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Python Essential Reference 4th Ed. 94

stoolpigeon writes "It has been ten years since David Beazley wrote the first edition of Python Essential Reference. The book has proven itself as a valuable resource to Python developers and has been kept current over those ten years, with the fourth edition coming at an interesting time for Python. Python 3 was a major release that broke backwards compatibility. Python 3 has been around for a year now. That said, the current download page at the official Python site states, 'If you don't know which version to use, start with Python 2.6.4; more existing third party software is compatible with Python 2 than Python 3 right now.' Beazley, in keeping with the pragmatic roots of a reference that sticks to what is 'essential,' has removed the coverage on features from 2 that were removed from 3. At the same time, the primary focus for new features that came with 3 is limited to those that have been back-ported to 2. This approach, born out of a desire to keep the reference relevant, provides a blended approach that is above all else practical." Read on for the rest of JR's review.
Python Essential Reference 4th Ed.
author David M. Beazley
pages 738
publisher Addison-Wesley
rating 9/10
reviewer JR Peck
ISBN 978-0-672-32978-4
summary A definitive guide to the core Python language and the essential parts of the Python library.
The end result of that choice is a reference document consisting of those parts of Python that are shared between versions 2 and 3. This is a significant portion of the language and I think this approach is really what will give this reference more traction than many of the other guides that focus purely on 3. I think that those are valuable and over time the balance will shift but as of right now, for a little while to come, this book takes the most realistic approach. That feels very fuzzy, but I have no idea how long it will be until Python 3 truly is the dominant version and Python 2 is truly put to bed.

If I had to guess how Beazley's Python Essential Reference has held in there over the years, the key would be that there is a lot of what a developer needs and very little of what she doesn't need. There is a twenty-four page tutorial introduction, but this is not a guide on how to program or how to use Python for beginners. An experienced programmer could probably use this reference to shift to Python as a new language, but someone completely new to writing code would probably not want to start here. A quick look at the table of contents shows that an explanation of the language itself is covered in under 200 pages. Extending and embedding Python also get their own section, but close to 400 pages is given to the Python library.

An inevitable question is what one will gain with this reference over the online documentation. A good example to see how things vary is to look at chapter nineteen, Operating System Services and the online documentation for Generic Operating System Services. The online documentation is very thorough, and covers each piece of the library starting with os and io, building from there. While every facet is documented much of it is rather brief. For example section 16.2.3. Raw File I/O is a very straightforward listing of the very low level functionality available via io.FileIO. In contrast, looking at the 3.1.1 Docs for Raw IO shows that parameters for FileIO changed with that version. Looking to the documentation for 2.7a1 Raw File I/O shows that these changes are being back-ported to Python 2.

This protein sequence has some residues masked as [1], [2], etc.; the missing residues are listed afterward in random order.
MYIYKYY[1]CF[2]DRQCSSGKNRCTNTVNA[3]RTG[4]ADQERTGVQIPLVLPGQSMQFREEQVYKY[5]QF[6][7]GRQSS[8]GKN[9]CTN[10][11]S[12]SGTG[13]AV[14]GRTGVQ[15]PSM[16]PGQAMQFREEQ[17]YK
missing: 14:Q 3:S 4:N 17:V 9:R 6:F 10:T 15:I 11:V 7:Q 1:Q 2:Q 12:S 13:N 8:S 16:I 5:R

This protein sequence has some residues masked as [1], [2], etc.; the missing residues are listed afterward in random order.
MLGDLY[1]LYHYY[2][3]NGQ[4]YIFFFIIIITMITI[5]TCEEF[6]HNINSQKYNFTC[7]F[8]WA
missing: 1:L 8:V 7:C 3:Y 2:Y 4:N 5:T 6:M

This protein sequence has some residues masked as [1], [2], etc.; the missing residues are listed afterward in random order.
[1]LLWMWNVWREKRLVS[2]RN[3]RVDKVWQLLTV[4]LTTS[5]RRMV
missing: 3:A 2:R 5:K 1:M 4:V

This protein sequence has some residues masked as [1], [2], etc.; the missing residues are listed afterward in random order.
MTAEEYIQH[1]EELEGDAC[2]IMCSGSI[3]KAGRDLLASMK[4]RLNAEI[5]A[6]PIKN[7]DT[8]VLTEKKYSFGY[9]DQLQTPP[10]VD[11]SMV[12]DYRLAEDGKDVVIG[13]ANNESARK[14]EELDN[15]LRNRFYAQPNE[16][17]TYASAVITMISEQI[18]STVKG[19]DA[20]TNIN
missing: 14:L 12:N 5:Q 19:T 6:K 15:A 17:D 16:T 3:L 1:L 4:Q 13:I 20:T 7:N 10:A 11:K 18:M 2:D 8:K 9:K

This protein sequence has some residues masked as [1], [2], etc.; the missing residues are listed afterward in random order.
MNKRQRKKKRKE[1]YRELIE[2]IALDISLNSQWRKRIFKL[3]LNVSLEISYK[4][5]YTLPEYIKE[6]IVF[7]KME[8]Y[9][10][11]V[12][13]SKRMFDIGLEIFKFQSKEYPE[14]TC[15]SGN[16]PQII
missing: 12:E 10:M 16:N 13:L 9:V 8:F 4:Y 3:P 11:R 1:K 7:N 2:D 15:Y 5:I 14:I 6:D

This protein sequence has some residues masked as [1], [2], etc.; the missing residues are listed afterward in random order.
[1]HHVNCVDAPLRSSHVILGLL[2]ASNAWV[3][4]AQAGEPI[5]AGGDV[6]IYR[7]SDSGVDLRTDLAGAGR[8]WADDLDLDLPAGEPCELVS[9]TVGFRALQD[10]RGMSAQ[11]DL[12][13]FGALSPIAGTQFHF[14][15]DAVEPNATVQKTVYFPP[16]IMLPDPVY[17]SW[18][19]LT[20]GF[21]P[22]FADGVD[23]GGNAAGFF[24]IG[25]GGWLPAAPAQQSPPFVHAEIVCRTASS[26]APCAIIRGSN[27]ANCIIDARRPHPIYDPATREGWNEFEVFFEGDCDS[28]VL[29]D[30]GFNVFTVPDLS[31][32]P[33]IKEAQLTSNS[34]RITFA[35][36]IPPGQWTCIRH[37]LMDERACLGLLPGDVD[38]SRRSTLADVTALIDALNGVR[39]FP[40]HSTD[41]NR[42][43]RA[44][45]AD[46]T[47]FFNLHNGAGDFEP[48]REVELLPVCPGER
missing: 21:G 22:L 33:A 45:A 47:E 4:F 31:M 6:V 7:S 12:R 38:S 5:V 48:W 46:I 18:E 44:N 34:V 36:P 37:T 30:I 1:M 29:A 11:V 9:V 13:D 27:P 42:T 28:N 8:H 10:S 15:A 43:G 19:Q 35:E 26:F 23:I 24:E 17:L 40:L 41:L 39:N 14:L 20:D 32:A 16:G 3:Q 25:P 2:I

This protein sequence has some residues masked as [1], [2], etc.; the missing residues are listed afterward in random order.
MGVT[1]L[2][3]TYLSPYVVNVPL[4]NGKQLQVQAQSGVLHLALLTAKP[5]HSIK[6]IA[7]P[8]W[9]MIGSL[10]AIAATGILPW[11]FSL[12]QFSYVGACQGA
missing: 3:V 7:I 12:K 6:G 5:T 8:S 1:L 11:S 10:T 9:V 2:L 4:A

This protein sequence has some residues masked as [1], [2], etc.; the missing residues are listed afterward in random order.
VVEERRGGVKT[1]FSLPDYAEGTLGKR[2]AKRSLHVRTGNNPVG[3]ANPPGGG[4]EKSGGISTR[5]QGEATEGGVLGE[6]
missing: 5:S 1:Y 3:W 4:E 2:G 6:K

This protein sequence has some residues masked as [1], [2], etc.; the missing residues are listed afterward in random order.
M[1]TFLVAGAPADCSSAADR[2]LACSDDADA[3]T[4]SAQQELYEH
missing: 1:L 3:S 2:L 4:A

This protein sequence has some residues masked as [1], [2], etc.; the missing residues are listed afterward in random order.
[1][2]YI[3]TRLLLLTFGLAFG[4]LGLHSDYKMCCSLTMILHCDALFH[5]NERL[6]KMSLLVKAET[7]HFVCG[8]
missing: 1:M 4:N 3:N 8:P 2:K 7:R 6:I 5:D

In Python Essential Reference none of this hunting down changes and checking to see if they are coming to 2 are necessary. Beazley shows them in his documentation. This is the strength of his choice on how to handle these types of situations. On top of that, Beazley provides more than the online documents by including four paragraphs of additional information on Raw I/O and when its use is appropriate. This added content is probably available googling around for it, but then I have to take the time to check dates on posts to see if things are still current and in general just hope that things are accurate. I have never read a technical book that was completely error free, and there are probably at the very least some typos in Python Essential Reference, though I haven't caught any of them on my read through or use of the book yet. But the important thing is that I don't expect the book to be perfect, rather I value it for being a known quantity. I am aware of just when the material was compiled, who put it together and I have it all in one place.errno symbols is not exhaustive and oddly enough is not ordered alphabetically. Beazley provides two lists for errno symbols. They are provided in alphabetical order, have a description and are grouped as POSIX error codes and Windows error codes. A quick glance at these tables in a skimming of the book might lead one to believe that this is just a simple quick grab from already available sources, but that isn't the case. There is real value added even here.

The index is solid. It would seem that one should be able to take this for granted with a technical reference but I've seen some sad exceptions. Between the thorough index and the detailed table of contents I've never had to spend more than a few seconds looking for what I need. This is the result of those tools as well as the fact that this is not an exhaustive reference. After initially reading through the book for this review, I've taken some time just to use it day to day, as I doubt many will be reading it from front to back. I don't use Python professionally. I'm purely a hobbyist when it comes to programming, but I've found that if I want to get the most out of the time I do have to play with personal projects, I want this book close. I'm not cranking out code that fast to begin with and so I need all the help I can get. I've found that Beazley seems to have hit that sweet spot where he gives enough information to get me where I need to be without bogging down in too many details or the things that I just don't need to know. I imagine this proper balance of information is due to Beazley's extensive experience with Python and that of Noah Gift the technical editor for the book.

I've mentioned repeatedly that I approve of how the shift between Python 2 and 3 has been handled. Beazley hasn't completely integrated everything and left some of the unique new features of 3 out in the cold. There is an appendix that deals specifically with Python 3. It is short but does have some value. New features, common pitfalls for those making the move from 2 to 3 and how to run both at the same time in a single environment are covered. This is helpful and keeps my desk a little neater, though I think if I were going to be spending extensive time working with Python 3 then I would probably want to have another reference on hand.